The optimists take an evolutionary perspective on Generation Z:

Don Tapscott:  “What we’re actually watching is adaptive reflexes—faster switching and more active working memories”.  “If you understand the Net generation, you will understand the future”

Mark McCrindle: “They don’t just represent the future, they are creating it.” . “Where Gen Z goes, our world goes.” What that portends is seismic social disruption and the commensurate anxiety.

Others take a psychographic view – rather than a date of birth they see it as a state of mind and refer to “Generation C” as a connected demographic – a population of “digital natives” – comfortable and familiar with technology, Net, Web, social and mobile.

Regardless of age – there is good evidence of how connectivity changes us – how “our tools shape us” for example:

First-time Internet users find boost in brain function after just one week “The results suggest that searching online may be a simple form of brain exercise that might be employed to enhance cognition in older adults,

The internet has changed the way we remember things. “If you take away the mindset of memorization, it might be that people get more information out of what they are reading, and they might better remember the concept,”

What is clear is that a new demographic will rise over the next decade – a demographic that is adapting to the connectivity of the 21st century and the information age. While the millennium bug didn’t disrupt the world at the turn of the century – the real millenium bug is about to unfold – those coming of age in the new millenium have adapted to a new environment and are working their way through our society – those organisations which cannot adapt along with the new generation may might just yet have their “Kodak moments”.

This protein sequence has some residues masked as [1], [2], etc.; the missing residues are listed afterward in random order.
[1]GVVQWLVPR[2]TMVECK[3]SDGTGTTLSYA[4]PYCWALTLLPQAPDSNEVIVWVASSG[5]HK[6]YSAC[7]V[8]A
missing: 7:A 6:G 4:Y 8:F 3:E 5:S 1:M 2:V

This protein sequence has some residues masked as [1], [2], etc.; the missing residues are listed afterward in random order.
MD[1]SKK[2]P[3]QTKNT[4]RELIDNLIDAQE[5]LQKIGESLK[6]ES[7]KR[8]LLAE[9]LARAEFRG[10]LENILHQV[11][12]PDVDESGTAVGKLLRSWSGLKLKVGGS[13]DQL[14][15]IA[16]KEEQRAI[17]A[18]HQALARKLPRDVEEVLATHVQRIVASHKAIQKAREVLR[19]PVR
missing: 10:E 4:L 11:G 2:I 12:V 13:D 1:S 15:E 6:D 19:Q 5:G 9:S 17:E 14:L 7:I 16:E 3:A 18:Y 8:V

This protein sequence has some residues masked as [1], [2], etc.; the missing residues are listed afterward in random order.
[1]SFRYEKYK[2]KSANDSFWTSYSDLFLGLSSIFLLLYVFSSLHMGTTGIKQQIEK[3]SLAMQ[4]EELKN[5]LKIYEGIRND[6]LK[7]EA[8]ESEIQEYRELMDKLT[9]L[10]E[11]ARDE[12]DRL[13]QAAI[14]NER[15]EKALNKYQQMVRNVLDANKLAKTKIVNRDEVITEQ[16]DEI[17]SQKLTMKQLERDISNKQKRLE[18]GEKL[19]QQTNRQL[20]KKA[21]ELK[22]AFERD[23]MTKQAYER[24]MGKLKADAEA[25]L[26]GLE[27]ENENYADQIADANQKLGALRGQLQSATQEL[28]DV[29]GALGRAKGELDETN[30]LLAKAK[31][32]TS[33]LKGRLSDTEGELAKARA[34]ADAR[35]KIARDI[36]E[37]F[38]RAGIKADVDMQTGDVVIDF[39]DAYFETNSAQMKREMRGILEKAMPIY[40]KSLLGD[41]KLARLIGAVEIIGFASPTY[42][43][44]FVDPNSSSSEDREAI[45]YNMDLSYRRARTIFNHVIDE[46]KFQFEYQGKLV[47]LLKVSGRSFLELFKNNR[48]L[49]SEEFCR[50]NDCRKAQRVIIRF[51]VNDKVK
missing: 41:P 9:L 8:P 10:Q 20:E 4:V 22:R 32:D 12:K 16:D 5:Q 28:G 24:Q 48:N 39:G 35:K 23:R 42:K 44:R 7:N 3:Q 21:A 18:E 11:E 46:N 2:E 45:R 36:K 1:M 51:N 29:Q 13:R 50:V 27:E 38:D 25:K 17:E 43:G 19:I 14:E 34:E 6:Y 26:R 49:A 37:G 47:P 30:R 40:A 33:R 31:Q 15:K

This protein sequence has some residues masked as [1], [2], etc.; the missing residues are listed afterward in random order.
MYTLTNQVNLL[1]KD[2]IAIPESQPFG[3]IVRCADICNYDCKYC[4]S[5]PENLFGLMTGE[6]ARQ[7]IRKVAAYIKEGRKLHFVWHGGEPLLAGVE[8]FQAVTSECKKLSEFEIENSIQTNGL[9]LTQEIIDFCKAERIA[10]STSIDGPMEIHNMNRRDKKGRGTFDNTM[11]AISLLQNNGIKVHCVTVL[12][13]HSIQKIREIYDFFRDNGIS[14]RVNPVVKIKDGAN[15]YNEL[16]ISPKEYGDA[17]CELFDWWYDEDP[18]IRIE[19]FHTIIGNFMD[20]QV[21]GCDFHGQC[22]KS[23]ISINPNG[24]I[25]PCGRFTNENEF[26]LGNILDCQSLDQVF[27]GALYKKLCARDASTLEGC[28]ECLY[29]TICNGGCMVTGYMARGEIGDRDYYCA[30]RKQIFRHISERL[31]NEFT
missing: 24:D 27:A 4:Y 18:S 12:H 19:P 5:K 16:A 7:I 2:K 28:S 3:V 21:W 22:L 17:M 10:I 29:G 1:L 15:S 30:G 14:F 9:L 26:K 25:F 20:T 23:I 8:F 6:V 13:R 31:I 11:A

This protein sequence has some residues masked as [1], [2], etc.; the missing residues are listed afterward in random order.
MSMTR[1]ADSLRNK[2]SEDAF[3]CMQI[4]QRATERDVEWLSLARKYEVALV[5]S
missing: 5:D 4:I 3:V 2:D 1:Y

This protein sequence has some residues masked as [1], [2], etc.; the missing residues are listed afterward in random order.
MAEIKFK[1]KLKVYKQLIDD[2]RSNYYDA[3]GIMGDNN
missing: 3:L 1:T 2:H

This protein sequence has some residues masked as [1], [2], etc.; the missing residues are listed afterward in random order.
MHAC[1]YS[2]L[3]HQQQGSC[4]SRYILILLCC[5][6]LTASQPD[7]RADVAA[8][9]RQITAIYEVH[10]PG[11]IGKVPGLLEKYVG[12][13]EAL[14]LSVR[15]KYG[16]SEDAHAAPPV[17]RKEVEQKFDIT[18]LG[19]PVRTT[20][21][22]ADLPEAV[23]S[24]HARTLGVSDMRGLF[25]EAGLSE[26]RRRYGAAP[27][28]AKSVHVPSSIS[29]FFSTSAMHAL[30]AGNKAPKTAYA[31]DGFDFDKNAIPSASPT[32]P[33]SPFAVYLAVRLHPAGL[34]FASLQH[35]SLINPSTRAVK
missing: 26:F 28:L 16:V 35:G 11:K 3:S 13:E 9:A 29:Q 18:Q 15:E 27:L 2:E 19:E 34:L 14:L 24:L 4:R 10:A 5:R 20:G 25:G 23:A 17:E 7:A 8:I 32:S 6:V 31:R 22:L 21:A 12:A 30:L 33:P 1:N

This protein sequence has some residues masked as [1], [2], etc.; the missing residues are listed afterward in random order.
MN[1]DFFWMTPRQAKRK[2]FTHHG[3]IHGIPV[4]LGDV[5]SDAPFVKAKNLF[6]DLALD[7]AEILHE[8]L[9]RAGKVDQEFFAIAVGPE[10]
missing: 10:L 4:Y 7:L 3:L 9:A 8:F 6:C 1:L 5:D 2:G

“One thing Carr and Shirky agree on is that there are likely to be troubling dislocations and tough adjustments for institutions and industries whose modus operandi largely revolve around scarcities of knowledge and capabilities that no longer exist. Wherever the Web enables people to connect and collaborate around tasks that used to be done exclusively by professionals, there is now an historic opportunity for people with passion, drive and talent to participate fully in forging alternative institutions that do the same things, only better.” ~ Anthony D. Williams


Sources and references

Anne Kingston: Get ready for Generation Z

Sparks & Honey: Meet Generation Z: Forget Everything You Learned About Millennials

Michael Poh: 6 Ways The Internet Is Slowly Transforming Our Minds

Anthony D. Williams; Battle of the Web gurus


Nicholas Carr: “Is Google Making Us Stupid”

Sherry Turkle: “Alone Together: Why We Expect More From Technology and Less From Each Other”

Mark Baulerein: “The Dumbest Generation: How the Digital Age Stupefies Young Americans and Jeopardizes Our Future”

Don Tapscott: “Grown Up Digital: How the Net Generation is Changing the World”


December 23, 2014 Posted by | Uncategorized | , | 2 Comments